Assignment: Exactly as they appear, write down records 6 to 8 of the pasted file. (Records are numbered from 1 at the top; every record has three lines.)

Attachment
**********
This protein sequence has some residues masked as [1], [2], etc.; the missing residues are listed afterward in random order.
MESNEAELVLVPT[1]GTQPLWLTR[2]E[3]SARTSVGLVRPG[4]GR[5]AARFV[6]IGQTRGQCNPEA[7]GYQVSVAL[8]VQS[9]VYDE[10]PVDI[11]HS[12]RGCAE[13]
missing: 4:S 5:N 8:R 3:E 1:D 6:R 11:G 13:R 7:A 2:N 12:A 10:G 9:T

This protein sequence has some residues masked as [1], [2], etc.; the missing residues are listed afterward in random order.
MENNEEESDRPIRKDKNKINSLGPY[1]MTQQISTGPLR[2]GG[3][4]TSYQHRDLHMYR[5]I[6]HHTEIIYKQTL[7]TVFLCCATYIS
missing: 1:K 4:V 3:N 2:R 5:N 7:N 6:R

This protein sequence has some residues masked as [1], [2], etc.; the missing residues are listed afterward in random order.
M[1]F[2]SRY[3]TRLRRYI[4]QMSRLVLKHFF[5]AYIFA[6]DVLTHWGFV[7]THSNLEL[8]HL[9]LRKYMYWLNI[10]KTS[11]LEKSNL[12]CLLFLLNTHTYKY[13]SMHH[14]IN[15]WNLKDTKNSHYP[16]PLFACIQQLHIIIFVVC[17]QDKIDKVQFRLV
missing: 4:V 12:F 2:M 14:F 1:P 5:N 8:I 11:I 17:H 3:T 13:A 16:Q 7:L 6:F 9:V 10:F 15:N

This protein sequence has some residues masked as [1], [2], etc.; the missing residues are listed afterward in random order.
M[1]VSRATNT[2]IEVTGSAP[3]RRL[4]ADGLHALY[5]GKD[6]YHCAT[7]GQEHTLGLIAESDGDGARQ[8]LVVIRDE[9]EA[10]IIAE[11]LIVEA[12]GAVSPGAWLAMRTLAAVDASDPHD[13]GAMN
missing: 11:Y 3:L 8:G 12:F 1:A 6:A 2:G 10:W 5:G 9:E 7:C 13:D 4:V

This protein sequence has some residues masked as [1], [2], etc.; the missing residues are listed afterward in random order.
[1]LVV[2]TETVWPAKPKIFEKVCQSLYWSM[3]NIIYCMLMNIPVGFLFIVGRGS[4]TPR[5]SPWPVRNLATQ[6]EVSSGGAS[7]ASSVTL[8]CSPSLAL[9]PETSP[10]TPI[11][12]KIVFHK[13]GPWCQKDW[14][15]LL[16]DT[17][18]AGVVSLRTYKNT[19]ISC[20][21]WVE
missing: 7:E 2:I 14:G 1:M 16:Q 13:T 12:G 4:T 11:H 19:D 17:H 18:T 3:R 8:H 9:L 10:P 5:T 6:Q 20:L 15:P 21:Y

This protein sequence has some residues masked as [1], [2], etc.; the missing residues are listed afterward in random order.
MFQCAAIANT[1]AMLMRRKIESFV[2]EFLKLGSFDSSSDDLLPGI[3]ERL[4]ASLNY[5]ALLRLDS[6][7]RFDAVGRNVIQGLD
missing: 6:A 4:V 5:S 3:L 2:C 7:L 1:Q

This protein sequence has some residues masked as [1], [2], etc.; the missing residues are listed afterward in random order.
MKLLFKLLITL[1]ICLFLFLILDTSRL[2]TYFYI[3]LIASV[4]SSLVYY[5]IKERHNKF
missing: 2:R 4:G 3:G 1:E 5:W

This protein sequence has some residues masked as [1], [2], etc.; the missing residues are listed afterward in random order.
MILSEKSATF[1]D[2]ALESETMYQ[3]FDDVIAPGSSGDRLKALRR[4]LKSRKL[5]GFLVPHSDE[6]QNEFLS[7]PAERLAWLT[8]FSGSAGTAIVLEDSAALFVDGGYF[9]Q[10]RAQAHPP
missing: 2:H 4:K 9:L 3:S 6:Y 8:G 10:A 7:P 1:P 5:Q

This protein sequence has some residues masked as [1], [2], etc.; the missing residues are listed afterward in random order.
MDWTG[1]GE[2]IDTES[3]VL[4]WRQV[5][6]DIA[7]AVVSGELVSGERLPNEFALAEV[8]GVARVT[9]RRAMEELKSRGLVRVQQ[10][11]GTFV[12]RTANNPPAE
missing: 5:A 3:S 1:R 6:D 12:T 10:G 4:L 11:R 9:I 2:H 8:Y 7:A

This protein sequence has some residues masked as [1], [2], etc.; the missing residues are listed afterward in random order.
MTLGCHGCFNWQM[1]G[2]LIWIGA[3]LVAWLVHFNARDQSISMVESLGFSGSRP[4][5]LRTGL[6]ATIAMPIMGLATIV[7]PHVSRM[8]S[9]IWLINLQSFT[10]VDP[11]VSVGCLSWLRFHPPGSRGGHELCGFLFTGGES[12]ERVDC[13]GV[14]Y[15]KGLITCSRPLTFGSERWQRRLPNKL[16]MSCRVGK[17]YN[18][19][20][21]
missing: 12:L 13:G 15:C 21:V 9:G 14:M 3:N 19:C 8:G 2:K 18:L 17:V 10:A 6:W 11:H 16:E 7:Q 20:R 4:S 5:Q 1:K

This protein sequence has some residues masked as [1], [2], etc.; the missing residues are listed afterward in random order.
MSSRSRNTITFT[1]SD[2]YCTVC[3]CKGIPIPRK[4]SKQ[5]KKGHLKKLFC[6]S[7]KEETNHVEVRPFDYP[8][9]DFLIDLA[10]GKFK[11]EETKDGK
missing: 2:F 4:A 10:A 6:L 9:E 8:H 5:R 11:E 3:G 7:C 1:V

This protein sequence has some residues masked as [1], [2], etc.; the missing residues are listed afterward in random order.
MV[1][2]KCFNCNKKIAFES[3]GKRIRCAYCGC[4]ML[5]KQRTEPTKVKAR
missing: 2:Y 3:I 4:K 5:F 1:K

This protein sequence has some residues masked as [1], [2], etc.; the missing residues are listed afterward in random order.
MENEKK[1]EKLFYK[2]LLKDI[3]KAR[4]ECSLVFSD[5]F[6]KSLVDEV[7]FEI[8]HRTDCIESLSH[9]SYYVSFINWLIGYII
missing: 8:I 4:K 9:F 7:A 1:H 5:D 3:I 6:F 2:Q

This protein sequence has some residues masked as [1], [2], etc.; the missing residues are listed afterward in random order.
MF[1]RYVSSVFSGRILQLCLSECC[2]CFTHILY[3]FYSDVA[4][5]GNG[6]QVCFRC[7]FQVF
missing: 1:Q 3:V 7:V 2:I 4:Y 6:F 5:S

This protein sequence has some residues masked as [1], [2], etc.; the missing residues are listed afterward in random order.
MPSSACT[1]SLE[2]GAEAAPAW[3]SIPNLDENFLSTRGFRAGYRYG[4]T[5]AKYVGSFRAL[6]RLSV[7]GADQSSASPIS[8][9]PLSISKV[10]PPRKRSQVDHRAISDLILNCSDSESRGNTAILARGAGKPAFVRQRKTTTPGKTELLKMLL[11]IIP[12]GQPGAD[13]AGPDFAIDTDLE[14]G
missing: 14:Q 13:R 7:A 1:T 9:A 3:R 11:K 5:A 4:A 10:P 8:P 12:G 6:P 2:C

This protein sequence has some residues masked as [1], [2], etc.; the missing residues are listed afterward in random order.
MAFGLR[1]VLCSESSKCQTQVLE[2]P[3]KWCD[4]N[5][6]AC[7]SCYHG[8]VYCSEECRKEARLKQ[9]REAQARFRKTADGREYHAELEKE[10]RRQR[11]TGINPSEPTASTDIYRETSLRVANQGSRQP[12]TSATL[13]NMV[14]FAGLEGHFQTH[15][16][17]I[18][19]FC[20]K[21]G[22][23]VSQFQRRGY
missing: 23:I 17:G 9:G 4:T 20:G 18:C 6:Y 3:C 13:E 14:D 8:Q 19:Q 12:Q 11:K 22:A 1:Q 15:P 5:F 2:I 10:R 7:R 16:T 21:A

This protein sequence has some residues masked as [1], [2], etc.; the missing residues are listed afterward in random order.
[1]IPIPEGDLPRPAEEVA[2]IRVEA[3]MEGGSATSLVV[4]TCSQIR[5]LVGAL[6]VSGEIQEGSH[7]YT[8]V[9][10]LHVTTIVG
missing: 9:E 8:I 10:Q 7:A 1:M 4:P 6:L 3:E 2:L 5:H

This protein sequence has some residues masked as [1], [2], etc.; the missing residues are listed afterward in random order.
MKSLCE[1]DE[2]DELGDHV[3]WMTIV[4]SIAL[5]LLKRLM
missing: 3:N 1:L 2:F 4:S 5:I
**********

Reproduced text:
This protein sequence has some residues masked as [1], [2], etc.; the missing residues are listed afterward in random order.
MFQCAAIANT[1]AMLMRRKIESFV[2]EFLKLGSFDSSSDDLLPGI[3]ERL[4]ASLNY[5]ALLRLDS[6][7]RFDAVGRNVIQGLD
missing: 6:A 4:V 5:S 3:L 2:C 7:L 1:Q

This protein sequence has some residues masked as [1], [2], etc.; the missing residues are listed afterward in random order.
MKLLFKLLITL[1]ICLFLFLILDTSRL[2]TYFYI[3]LIASV[4]SSLVYY[5]IKERHNKF
missing: 2:R 4:G 3:G 1:E 5:W

This protein sequence has some residues masked as [1], [2], etc.; the missing residues are listed afterward in random order.
MILSEKSATF[1]D[2]ALESETMYQ[3]FDDVIAPGSSGDRLKALRR[4]LKSRKL[5]GFLVPHSDE[6]QNEFLS[7]PAERLAWLT[8]FSGSAGTAIVLEDSAALFVDGGYF[9]Q[10]RAQAHPP
missing: 2:H 4:K 9:L 3:S 6:Y 8:G 10:A 7:P 1:P 5:Q